SEC Postpones Decision on VanEck Bitcoin ETF, Again

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    aThe price of Bitcoin has plunged more than 9% in the last 24 hours following the announcement from the SEC that once again delays its decision on the rule change for a VanEck’s Bitcoin exchange-traded fund. The new deadline is February 27, 2019.

    The Bitcoin ETF that was proposed by money manager VanEck and SoldiX in partnership with CBOE BZX exchange has been delayed for the third time by the SEC in Thursday’s circular. SEC stated:

    “The Commission finds it appropriate to designate a longer period within which to issue an order approving or disapproving the proposed rule change so that it has sufficient time to consider this proposed rule change.

    Accordingly, the Commission, pursuant to Section 19(b)(2) of the Act,10 designates February 27, 2019, as the date by which the Commission shall either approve or disapprove the proposed rule change.”

    Altcoins are following the Bitcoin’s crash path and are crumbling one by one, as XRP has declined by 10.71%, Ethereum [ETH] by 16.01%, Stellar Lumens by 16.32% and in an interesting turn of events, Bitcoin SV has overtaken Tether [USDT] and Bitcoin Cash [BCH] to take the rank five for itself.

    Just hours earlier, Gabor Gurbacs — VanEck’s director of digital asset strategy — expressed confidence that SEC approval of the investment firm’s Bitcoin ETF application was around the corner. He gave three reasons as to why he believes Bitcoin (BTC) is “not uniquely susceptible to market manipulation”.

    Gurbacs noted that there was increasing compliance with KYC/AML procedures, with prominent industry players implementing these protocols. The crypto industry is also moving towards a self-regulatory framework, with ten leading firms recently establishing the Association for Digital Asset Markets (ADAM) to create a Code of Conduct for markets. Finally, the CFTC of the USA has increased oversight, claiming that BTC is a commodity. However, after the announcement was made he called it “expected”:

    SEC Shifting Goal Posts

    Despite the growth in the Bitcoin derivatives market, the SEC has been moving targets for the approval of Bitcoin ETFs. Earlier the securities agency stated that commodity-trust exchange-traded products (ETPs) have been always approved, historically, in the context of “well-established, significant, regulated markets for futures.”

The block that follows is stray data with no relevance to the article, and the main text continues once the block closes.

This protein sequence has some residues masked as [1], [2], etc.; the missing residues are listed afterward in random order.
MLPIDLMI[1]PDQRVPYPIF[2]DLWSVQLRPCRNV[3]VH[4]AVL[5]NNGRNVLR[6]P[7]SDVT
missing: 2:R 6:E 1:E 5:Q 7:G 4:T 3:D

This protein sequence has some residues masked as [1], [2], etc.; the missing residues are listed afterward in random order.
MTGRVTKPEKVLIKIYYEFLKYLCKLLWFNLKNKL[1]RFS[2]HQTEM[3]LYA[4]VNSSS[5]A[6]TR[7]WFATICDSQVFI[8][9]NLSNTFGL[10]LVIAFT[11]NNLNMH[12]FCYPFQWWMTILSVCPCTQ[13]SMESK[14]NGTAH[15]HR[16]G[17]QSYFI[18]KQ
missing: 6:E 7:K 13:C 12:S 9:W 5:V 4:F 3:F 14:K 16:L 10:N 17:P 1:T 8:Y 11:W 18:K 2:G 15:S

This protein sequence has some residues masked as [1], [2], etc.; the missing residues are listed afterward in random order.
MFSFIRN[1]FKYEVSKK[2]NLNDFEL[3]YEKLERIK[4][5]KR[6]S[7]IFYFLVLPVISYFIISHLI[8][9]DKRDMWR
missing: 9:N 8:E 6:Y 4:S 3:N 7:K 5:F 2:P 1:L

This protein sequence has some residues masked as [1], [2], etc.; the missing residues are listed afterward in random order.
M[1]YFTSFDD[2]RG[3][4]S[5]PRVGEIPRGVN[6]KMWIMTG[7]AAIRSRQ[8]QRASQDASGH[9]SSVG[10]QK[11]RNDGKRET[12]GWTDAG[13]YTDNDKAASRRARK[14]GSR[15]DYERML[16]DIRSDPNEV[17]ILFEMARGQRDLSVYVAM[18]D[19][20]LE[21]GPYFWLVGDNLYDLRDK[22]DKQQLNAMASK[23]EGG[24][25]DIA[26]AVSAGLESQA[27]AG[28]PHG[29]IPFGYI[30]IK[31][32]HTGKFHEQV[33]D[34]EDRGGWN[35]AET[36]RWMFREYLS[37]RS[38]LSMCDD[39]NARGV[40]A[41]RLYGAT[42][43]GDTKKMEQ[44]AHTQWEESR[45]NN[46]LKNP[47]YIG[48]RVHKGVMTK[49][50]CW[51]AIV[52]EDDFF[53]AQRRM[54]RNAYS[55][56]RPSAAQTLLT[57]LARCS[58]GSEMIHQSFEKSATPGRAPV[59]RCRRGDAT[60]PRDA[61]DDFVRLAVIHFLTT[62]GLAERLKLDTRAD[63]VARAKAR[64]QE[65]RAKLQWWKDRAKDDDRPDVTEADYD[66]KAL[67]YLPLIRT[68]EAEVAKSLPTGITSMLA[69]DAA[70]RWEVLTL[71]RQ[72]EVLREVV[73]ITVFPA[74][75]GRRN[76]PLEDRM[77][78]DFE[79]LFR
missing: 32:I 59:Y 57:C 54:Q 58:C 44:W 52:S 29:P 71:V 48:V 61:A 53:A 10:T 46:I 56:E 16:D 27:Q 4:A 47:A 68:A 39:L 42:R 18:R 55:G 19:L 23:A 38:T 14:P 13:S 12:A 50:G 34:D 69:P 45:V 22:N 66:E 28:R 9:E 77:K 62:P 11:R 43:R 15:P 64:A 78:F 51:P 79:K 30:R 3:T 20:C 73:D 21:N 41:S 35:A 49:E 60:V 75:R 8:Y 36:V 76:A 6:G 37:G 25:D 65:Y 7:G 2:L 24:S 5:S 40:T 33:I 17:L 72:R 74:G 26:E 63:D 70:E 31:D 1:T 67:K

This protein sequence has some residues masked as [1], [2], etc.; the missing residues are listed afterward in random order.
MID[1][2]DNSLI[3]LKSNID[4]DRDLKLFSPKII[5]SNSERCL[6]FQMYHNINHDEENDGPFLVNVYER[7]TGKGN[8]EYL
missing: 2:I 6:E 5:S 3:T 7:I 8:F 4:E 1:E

One of their latest memorandum counters this SEC argument saying that multiple Bitcoin derivative products like futures exist in the crypto market, regulated by the CFTC. Moreover, these products are launched by big players like CME and CBOE. In August 2018, SEC rejected a total of nine Bitcoin ETF proposals citing concerns of lack of regulations in a crypto derivatives market, of a “significant” size.

    Last month, SolidX CEO Dan Gallancy reaffirmed his stand saying the latest delay in the decision has not caused any change in the outlook of the proposal. Eric Balchunas, a senior ETF analyst for Bloomberg Intelligence, told that the order looked “like more of the same in terms of seeking comment and asking questions regarding some of their major concerns.”

    There are high-hopes pinned on the arrival of CBOE Bitcoin ETF. Not only crypto enthusiasts but big players from the global financial market are eagerly looking towards it. In August, the SEC, in one shot, rejected a total of nine Bitcoin ETFs from Direxion, GraniteShares and ProShares, saying that they were not competitive enough to handle market manipulation. The decision was later taken into reconsideration by SEC Commissioner Hester Peirce.

    Approval Within the Next Few Months
    There is the uncertainty within the SEC on how to regulate bitcoin ETFs. At least two of the five SEC commissioners are viewed as being supportive of a bitcoin ETF, although SEC Chairman and Commissioner Jay Clayton does not seem supportive.

    In August, the American securities regulator simultaneously rejected nine separate bitcoin ETF proposals from ProShares, GraniteShares, and Direxion. Then, 24 hours later, the SEC stayed its own decision and announced it was re-reviewing the applications.

    Jake Chervinsky, who is an American lawyer (an associate at the law firm of Kobre & Kim) commented:

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